Bill Andrews points to a study that “shows statistically that attractiveness correlated positively with performance among cyclists who completed the 2012 Tour de France.” The idea behind the study:
Just get headshots of 80 male cyclists who finished the grueling Tour de France, put them up on www.fluidsurveys.com, and have people rate them on a scale of 1–5 (5 being the dreamiest). Then, compare the cyclists’ hot-or-not ratings with how they did in the race. Sole author Erik Postma also asked the participants to rate the man’s masculinity and likeability, and asked whether the rater, if female, was on hormonal contraception.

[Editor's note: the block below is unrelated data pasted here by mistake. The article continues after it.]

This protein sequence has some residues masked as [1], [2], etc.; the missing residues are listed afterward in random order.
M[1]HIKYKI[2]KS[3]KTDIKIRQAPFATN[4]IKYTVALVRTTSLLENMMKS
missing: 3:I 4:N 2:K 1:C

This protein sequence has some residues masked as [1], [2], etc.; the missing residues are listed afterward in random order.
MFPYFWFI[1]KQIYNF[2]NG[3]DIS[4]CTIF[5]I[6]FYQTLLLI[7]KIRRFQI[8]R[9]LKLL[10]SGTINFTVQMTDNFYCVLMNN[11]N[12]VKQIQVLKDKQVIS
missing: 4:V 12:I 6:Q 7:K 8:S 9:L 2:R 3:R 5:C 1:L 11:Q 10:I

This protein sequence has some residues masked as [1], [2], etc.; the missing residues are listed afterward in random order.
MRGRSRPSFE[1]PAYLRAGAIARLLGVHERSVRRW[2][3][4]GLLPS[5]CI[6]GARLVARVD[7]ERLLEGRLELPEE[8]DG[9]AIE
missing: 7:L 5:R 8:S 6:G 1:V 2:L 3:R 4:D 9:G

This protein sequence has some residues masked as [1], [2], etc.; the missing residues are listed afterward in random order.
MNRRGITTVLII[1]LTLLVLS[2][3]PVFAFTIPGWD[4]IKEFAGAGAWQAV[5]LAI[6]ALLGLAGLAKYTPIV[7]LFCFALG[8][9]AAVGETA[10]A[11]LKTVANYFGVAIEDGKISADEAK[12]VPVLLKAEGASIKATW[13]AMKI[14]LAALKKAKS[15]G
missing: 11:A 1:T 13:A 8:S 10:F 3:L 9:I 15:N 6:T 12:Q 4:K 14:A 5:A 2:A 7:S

The results were clear. The most attractive men were also, unbeknownst to raters, the riders that performed best. This correlation was strongest in women not on the pill. (The effect was about the same for women on it and men, interestingly enough.) A rider’s perceived masculinity didn’t seem to have anything to do with his performance; there was a positive relationship between performance and likeability but it, too, was mostly dependent on the guy’s looks.